What is a non-admitted insurance Carrier?
Non-admitted carriers are often referred to as “excess and surplus line carriers.” While the products they sell are not regulated by the state insurance commissioner, they are regulated by the state surplus lines office.
A non-admitted insurance company is one that doesn't operate under an individual state's insurance laws. As a result, a non-admitted insurance company doesn't enjoy the benefit of having its claims resolved in the event of a bankruptcy.
However, non-admitted companies also have much more pricing flexibility, as they don't have to submit their rates to the individual states for review, but non-admitted carriers still need to submit company information such as articles of incorporation, a list of officers, and various financial information to the surplus lines office.
They are taxed by the state as well and all agents working in non-admitted companies need to be licensed brokers. Consequently, non-admitted carriers can insure higher-risk events, such as earthquakes, or specialty risks, such as professional liability insurance, that admitted carriers often can't afford to cover.
What are the disadvantages of a non-admitted insurance carrier?
Since non-admitted insurance carriers do not have to operate under their state’s insurance laws, they don’t have the benefit of having the state in their corner in the event of insolvency. That also means that companies that purchase non-admitted policies do not have the protection of the state’s guaranty fund either, which might make non-admitted companies appear a bit riskier to deal with. Because of this, it’s not uncommon to see non-admitted insurance carriers having to pay higher taxes.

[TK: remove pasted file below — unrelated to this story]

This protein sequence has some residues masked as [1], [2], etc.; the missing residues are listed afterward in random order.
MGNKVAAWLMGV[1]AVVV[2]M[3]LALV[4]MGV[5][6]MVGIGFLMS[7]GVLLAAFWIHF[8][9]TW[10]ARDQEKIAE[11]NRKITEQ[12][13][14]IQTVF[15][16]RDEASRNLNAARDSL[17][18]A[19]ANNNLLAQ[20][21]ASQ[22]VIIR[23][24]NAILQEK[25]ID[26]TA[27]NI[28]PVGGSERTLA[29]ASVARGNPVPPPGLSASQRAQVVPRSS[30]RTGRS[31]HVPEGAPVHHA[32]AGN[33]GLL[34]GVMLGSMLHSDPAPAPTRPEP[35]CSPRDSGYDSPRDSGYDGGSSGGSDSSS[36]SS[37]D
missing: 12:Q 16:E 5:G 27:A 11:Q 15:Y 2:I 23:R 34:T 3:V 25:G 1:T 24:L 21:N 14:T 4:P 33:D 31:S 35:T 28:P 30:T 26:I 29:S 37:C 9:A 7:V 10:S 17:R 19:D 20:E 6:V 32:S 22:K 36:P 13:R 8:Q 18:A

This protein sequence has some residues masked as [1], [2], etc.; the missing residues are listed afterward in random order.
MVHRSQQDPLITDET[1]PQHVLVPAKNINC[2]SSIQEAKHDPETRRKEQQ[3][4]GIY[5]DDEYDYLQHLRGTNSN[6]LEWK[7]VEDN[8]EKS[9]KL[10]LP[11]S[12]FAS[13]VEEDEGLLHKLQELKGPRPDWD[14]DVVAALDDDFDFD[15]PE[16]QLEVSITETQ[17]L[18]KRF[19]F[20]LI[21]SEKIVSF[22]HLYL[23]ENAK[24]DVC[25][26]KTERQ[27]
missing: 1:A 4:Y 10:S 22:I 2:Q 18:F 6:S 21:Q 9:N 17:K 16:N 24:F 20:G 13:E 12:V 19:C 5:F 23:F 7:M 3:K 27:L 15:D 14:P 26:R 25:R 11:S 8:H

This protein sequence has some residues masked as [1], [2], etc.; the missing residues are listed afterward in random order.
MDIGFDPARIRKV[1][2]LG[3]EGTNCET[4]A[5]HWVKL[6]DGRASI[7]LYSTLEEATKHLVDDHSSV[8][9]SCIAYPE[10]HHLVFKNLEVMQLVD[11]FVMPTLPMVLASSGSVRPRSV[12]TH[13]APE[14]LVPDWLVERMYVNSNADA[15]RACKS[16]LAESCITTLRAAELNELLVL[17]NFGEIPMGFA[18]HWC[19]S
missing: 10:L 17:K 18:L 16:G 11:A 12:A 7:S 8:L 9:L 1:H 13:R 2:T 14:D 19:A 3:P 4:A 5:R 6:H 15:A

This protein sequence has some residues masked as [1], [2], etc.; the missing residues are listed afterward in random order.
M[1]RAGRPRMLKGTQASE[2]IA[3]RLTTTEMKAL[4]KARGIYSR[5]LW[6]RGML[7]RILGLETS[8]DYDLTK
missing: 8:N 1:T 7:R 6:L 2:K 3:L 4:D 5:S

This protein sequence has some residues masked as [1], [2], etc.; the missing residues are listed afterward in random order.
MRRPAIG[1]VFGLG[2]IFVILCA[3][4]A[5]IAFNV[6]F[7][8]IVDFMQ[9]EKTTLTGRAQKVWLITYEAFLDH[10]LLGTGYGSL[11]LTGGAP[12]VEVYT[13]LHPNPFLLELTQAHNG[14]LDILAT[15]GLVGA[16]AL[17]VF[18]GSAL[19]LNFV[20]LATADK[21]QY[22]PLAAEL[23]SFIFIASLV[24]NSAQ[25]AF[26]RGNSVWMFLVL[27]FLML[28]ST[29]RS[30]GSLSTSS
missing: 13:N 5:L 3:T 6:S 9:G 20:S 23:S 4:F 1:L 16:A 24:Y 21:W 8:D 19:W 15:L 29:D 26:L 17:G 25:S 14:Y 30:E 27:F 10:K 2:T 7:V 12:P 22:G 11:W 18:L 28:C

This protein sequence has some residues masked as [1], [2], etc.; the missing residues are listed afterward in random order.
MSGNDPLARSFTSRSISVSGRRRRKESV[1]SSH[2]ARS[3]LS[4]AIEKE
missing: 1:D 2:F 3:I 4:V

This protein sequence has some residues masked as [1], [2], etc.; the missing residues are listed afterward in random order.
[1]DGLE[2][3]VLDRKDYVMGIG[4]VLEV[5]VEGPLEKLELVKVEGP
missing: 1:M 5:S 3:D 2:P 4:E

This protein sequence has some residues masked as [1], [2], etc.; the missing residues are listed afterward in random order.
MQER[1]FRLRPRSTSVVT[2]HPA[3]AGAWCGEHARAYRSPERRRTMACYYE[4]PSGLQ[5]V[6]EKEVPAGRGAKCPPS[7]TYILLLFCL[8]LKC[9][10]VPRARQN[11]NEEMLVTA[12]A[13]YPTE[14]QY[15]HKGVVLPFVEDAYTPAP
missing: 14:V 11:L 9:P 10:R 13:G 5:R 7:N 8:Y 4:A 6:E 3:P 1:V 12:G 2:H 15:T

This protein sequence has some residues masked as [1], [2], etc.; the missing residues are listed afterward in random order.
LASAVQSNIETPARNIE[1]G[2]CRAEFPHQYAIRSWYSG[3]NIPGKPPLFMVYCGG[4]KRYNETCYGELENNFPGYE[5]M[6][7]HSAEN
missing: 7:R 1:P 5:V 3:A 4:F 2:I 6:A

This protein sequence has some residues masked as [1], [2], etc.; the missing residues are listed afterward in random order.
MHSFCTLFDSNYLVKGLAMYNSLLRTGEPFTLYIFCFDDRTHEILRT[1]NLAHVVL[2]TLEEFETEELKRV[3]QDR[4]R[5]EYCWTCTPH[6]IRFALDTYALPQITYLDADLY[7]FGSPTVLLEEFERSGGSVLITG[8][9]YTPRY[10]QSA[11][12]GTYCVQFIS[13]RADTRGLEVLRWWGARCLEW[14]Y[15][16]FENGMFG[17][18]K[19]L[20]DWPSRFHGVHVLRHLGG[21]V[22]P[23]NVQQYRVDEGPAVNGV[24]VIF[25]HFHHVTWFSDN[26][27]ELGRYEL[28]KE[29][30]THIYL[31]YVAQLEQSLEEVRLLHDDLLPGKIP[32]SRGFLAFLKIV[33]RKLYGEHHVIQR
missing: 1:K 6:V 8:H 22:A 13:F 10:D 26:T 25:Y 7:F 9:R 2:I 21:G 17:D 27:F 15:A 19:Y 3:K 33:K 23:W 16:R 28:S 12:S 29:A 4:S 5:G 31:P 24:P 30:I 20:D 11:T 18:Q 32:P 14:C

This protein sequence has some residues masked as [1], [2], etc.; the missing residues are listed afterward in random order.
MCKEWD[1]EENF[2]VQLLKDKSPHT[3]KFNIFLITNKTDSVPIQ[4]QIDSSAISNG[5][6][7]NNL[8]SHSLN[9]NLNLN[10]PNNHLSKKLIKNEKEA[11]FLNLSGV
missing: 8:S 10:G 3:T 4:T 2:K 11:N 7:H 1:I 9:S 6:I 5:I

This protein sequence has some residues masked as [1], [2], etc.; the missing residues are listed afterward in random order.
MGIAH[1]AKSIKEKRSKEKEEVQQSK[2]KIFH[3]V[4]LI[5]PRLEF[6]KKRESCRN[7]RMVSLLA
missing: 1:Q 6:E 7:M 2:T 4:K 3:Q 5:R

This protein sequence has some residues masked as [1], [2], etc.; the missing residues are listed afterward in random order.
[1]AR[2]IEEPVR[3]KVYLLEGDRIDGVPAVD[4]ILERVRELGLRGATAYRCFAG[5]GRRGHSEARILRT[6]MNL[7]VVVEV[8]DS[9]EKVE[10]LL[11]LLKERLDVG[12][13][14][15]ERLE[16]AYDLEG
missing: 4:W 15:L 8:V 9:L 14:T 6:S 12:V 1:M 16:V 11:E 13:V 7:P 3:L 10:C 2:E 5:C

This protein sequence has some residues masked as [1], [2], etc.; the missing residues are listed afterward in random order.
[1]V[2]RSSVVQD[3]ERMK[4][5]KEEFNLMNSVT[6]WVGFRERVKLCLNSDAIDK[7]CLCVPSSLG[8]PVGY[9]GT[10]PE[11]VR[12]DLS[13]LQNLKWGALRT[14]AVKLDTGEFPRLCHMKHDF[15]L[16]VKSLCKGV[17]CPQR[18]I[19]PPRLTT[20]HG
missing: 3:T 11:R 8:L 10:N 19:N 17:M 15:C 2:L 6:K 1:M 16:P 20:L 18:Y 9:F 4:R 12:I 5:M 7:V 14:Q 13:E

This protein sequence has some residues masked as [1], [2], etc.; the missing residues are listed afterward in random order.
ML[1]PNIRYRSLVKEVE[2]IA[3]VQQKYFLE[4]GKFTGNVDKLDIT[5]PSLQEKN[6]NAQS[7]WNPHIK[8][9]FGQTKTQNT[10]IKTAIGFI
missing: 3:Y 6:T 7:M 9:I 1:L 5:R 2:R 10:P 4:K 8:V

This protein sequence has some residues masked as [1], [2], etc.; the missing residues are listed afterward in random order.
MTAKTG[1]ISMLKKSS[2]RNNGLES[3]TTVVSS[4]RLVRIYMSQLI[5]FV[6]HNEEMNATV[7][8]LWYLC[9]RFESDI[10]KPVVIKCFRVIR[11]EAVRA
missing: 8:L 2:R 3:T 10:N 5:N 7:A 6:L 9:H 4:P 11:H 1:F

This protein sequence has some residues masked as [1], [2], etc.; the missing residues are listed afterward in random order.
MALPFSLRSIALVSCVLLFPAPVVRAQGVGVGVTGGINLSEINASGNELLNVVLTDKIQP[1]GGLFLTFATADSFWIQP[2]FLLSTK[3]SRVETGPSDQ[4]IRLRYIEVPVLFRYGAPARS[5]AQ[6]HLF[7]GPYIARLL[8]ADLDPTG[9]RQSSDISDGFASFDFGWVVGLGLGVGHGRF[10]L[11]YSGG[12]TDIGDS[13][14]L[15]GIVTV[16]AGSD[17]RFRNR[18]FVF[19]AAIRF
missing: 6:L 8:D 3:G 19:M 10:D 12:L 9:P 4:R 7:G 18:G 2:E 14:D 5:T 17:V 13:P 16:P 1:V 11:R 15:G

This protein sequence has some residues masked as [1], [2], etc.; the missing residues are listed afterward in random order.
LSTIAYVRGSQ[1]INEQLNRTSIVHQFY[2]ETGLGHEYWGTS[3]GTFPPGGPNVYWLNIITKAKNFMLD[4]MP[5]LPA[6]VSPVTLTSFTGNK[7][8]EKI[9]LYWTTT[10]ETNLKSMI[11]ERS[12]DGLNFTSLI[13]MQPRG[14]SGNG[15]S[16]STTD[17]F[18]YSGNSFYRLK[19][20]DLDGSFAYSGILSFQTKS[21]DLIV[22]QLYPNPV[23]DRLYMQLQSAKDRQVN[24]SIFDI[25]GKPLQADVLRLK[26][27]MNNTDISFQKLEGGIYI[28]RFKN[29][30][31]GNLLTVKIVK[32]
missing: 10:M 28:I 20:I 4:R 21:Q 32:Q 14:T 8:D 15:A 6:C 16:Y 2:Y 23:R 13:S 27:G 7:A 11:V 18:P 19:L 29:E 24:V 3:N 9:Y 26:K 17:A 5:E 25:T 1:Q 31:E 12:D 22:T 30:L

Another significant difference between the two lies in the types of insurance policies that each can offer. Non-admitted companies, generally, can’t write insurance policies that are available on the admitted market. Typically, the only way a non-admitted carrier can offer an insurance policy that’s present on the admitted market is if the policy has previously been rejected by three different admitted carriers.
What are the benefits of a non-admitted insurance carrier?
While non-admitted carriers can’t write policies that are on the admitted market, the good news is that they can write policies that cover unique and more specific risks that admitted insurers won’t touch.
Since they don’t have to adhere to the rates prescribed by the state, the pricing of their policies is a lot more flexible, which means that non-admitted companies can fill the gaps in risk that admitted carriers can’t or won’t insure.
For example, if your company needs to protect itself from high-risk events such as floods and earthquakes, admitted carriers might not be able to afford to cover such instances, while non-admitted carriers would.
Furthermore, since regulations are relaxed for non-admitted companies, getting covered, and changing your coverage if need be, often takes less time and doesn’t include the financial costs related to filing that an admitted insurer would have to charge.
Insolvency and Liquidation